(Jenny Beth Martin, RealClear Wire) First they declared they were coming for our natural gas stoves; then, after a firestorm of opposition erupted, they denied it. Don’t believe the denial. They’re definitely coming for our gas stoves – just like they came for our dishwashers, our shower heads, our toilets and our gasoline-powered cars before them.
The latest blowup occurred last week, when a commissioner of the Consumer Product Safety Commission, Richard Trumka Jr., told Bloomberg News his agency was considering proposing a ban on gas stoves.
“This is a hidden hazard,” said Trumka. “Any option is on the table. Products that can’t be made safe can be banned.”
Trumka’s stated “safety” concern is not that gas stoves are unsafe because they remain hot (and can, therefore, cause burns) for quite some time after being turned off – that’s a problem unique to electric range tops – but that they can create indoor air pollution, which can lead to asthma, especially in children.
The Environmental Protection Agency doesn’t see it that way. “Gas stoves (and gas fireplace inserts) do not require EPA certification,” says the EPA. “Whether designed to burn natural gas or propane, they burn very cleanly, emitting very little pollution.”
Nor does the International Study of Asthma and Allergies in Childhood, which found “no evidence of an association between the use of gas as a cooking fuel and either asthma symptoms or asthma diagnosis.”
If the CPSC isn’t really concerned about the pollution aspect of cooking with natural gas – and it’s not – what is the agency’s real problem? Simple: natural gas itself, because natural gas is a fossil fuel, and you can’t allow the continued use of fossil fuels if you’re determined to shift everything to electricity. Yes, that’s right, the bureaucracy of the CPSC, better known for annually blowing up mannequins before the Fourth of July to warn the public of the dangers of improper use of fireworks, has entered its bid to join the Green Army.
Yet the feds are late to the game on the switch-out-the-natural-gas-for-electricity front. Across the nation, more than 100 progressive municipalities and states have taken steps to “require or encourage the move off fossil fuels to all-electric homes and buildings,” according to the Rocky Mountain Institute, a progressive think tank pushing a green energy agenda.
For instance, the New York City Council decided in 2021 to prohibit natural gas hookups in new buildings smaller than seven stories, beginning at the end of 2023; larger buildings will be given an additional four years to come into compliance. California’s Air Resources Board unanimously approved a proposal last September to ban the sale of all new natural gas-fired furnaces and water-heating appliances by the end of this decade.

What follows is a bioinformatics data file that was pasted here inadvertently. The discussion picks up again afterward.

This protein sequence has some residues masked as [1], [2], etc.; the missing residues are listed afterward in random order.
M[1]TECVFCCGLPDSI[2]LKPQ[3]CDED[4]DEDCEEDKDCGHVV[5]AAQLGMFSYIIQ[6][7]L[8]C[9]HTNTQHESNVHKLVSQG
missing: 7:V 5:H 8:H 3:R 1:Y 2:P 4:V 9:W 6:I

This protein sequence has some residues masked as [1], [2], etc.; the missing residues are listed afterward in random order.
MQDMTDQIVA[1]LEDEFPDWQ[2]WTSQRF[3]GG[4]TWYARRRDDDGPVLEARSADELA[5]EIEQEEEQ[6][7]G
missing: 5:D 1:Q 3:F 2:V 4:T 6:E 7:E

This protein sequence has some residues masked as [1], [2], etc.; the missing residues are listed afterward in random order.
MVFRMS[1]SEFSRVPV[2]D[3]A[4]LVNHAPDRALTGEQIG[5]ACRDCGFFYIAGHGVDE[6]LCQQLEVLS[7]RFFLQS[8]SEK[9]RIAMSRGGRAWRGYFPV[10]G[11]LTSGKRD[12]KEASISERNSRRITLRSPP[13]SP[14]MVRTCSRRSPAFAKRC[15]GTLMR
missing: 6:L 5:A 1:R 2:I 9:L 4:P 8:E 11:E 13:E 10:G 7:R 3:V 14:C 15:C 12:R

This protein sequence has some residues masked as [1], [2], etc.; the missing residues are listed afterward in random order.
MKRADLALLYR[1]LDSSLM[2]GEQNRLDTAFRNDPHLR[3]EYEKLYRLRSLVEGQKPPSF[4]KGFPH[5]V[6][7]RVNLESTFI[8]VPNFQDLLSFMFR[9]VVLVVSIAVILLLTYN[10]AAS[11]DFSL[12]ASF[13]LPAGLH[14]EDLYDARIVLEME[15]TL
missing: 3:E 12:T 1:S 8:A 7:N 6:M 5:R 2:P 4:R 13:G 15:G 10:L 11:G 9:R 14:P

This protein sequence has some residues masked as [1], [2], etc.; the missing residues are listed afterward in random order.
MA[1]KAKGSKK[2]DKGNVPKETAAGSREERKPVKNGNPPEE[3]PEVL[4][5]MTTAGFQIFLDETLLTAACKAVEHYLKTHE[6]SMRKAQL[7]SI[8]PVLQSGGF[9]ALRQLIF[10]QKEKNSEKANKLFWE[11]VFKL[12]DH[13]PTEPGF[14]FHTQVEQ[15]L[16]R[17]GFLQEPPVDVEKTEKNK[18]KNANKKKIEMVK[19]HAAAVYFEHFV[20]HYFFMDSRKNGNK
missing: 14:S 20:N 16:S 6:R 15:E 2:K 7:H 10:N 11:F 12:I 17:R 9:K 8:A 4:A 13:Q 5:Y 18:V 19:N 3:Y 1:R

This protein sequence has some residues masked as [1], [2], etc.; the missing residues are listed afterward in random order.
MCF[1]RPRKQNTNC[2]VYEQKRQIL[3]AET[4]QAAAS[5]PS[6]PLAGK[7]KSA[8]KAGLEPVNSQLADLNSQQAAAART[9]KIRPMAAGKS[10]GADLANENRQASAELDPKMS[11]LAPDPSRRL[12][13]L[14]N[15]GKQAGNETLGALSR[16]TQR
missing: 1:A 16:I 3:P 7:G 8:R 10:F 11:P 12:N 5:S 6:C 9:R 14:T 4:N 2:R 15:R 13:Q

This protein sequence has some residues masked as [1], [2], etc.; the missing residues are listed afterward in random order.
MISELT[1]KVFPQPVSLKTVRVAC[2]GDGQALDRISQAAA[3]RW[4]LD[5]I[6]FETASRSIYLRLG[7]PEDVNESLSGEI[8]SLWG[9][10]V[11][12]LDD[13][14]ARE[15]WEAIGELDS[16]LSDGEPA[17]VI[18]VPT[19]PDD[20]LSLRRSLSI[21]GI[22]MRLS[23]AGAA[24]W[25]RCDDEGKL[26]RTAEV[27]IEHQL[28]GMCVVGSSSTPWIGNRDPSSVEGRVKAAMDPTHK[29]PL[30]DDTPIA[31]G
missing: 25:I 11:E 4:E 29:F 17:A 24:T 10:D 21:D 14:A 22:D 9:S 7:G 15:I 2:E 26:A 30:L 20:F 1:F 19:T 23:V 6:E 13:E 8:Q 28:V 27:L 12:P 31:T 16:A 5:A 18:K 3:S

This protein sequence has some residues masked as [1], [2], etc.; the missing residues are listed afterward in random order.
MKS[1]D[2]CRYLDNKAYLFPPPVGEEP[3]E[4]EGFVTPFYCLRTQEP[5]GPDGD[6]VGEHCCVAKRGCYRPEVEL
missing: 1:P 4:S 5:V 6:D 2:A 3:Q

In November, Montgomery County, Maryland, became the first county on the East Coast to ban fossil fuels from almost all newly-constructed buildings, with the ban to go into effect by 2026. And New York Governor Kathy Hochul last week called for “the nation’s most aggressive ban on fossil fuels in new buildings,” according to Energy Wire, urging her state’s legislators to “phase out the sale of fossil fuel heating equipment in existing residential buildings beginning in 2030 and in 2035 in commercial ones. The governor also proposed requiring new residential and commercial buildings to be all-electric by 2025 and 2030, respectively.”
The gas-stove grabbers are employing a carrot-AND-stick approach – subsidies (in the form of tax credits, particularly a federal tax rebate of up to $840 for the purchase of a new electric range, found in the absurdly named Inflation Reduction Act) to induce the less determined/more easily swayed gas-stove lovers to give up the gas and make the switch, combined with coercion (in the form of regulations, restrictions, and outright bans) to force the more resistant/less easily swayed gas-stove lovers to give them up and make the switch.
According to Trumka, the CPSC plans to ask for public comment on the “hazards” posed by gas stoves later this year. That will be our opportunity to let Biden and his bureaucrats know what we think of their plan to take away our gas stoves, our chance to follow the advice of Ronald Reagan, who is reputed to have said – aptly, for an argument about gas stoves – “When you can’t make them see the light, make them feel the heat.”